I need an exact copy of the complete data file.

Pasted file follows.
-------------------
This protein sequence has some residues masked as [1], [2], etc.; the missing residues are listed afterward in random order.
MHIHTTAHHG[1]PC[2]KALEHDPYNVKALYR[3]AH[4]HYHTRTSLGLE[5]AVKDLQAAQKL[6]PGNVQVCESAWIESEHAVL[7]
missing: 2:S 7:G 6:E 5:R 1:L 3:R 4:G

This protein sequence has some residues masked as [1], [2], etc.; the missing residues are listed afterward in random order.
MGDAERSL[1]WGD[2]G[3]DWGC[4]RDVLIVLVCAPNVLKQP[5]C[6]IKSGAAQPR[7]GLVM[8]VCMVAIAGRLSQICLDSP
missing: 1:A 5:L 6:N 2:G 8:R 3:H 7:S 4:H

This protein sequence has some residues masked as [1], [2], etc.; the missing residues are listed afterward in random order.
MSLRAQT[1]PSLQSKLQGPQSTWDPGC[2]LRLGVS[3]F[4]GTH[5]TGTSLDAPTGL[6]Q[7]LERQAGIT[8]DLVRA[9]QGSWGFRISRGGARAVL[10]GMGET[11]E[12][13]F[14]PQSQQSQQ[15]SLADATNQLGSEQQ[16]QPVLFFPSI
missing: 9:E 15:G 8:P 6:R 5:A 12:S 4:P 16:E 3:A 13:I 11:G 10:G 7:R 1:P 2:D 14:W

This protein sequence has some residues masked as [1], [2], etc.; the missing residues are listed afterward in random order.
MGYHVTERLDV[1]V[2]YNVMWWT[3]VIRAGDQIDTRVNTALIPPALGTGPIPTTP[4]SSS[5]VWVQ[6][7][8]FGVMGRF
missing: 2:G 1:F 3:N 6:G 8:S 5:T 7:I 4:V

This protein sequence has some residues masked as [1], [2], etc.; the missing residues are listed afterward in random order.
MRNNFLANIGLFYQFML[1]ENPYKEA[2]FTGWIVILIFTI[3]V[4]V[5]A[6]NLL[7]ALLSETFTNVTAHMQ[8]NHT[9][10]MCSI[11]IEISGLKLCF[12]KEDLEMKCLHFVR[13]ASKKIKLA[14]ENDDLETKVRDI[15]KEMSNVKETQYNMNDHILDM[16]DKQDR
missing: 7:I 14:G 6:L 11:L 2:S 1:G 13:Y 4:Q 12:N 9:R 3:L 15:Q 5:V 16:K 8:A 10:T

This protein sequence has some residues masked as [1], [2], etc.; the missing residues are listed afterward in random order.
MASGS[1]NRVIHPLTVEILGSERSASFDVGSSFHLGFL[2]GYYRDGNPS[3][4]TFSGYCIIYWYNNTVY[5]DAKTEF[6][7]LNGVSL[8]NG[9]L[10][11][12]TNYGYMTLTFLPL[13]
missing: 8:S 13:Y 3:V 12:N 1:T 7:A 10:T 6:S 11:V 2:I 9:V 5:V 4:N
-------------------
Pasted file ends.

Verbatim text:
This protein sequence has some residues masked as [1], [2], etc.; the missing residues are listed afterward in random order.
MHIHTTAHHG[1]PC[2]KALEHDPYNVKALYR[3]AH[4]HYHTRTSLGLE[5]AVKDLQAAQKL[6]PGNVQVCESAWIESEHAVL[7]
missing: 2:S 7:G 6:E 5:R 1:L 3:R 4:G

This protein sequence has some residues masked as [1], [2], etc.; the missing residues are listed afterward in random order.
MGDAERSL[1]WGD[2]G[3]DWGC[4]RDVLIVLVCAPNVLKQP[5]C[6]IKSGAAQPR[7]GLVM[8]VCMVAIAGRLSQICLDSP
missing: 1:A 5:L 6:N 2:G 8:R 3:H 7:S 4:H

This protein sequence has some residues masked as [1], [2], etc.; the missing residues are listed afterward in random order.
MSLRAQT[1]PSLQSKLQGPQSTWDPGC[2]LRLGVS[3]F[4]GTH[5]TGTSLDAPTGL[6]Q[7]LERQAGIT[8]DLVRA[9]QGSWGFRISRGGARAVL[10]GMGET[11]E[12][13]F[14]PQSQQSQQ[15]SLADATNQLGSEQQ[16]QPVLFFPSI
missing: 9:E 15:G 8:P 6:R 5:A 12:S 4:P 16:E 3:A 13:I 11:G 10:G 7:R 1:P 2:D 14:W

This protein sequence has some residues masked as [1], [2], etc.; the missing residues are listed afterward in random order.
MGYHVTERLDV[1]V[2]YNVMWWT[3]VIRAGDQIDTRVNTALIPPALGTGPIPTTP[4]SSS[5]VWVQ[6][7][8]FGVMGRF
missing: 2:G 1:F 3:N 6:G 8:S 5:T 7:I 4:V

This protein sequence has some residues masked as [1], [2], etc.; the missing residues are listed afterward in random order.
MRNNFLANIGLFYQFML[1]ENPYKEA[2]FTGWIVILIFTI[3]V[4]V[5]A[6]NLL[7]ALLSETFTNVTAHMQ[8]NHT[9][10]MCSI[11]IEISGLKLCF[12]KEDLEMKCLHFVR[13]ASKKIKLA[14]ENDDLETKVRDI[15]KEMSNVKETQYNMNDHILDM[16]DKQDR
missing: 7:I 14:G 6:L 11:L 2:S 1:G 13:Y 4:Q 12:N 9:R 3:L 15:Q 5:V 16:K 8:A 10:T

This protein sequence has some residues masked as [1], [2], etc.; the missing residues are listed afterward in random order.
MASGS[1]NRVIHPLTVEILGSERSASFDVGSSFHLGFL[2]GYYRDGNPS[3][4]TFSGYCIIYWYNNTVY[5]DAKTEF[6][7]LNGVSL[8]NG[9]L[10][11][12]TNYGYMTLTFLPL[13]
missing: 8:S 13:Y 3:V 12:N 1:T 7:A 10:T 6:S 11:V 2:I 9:V 5:V 4:N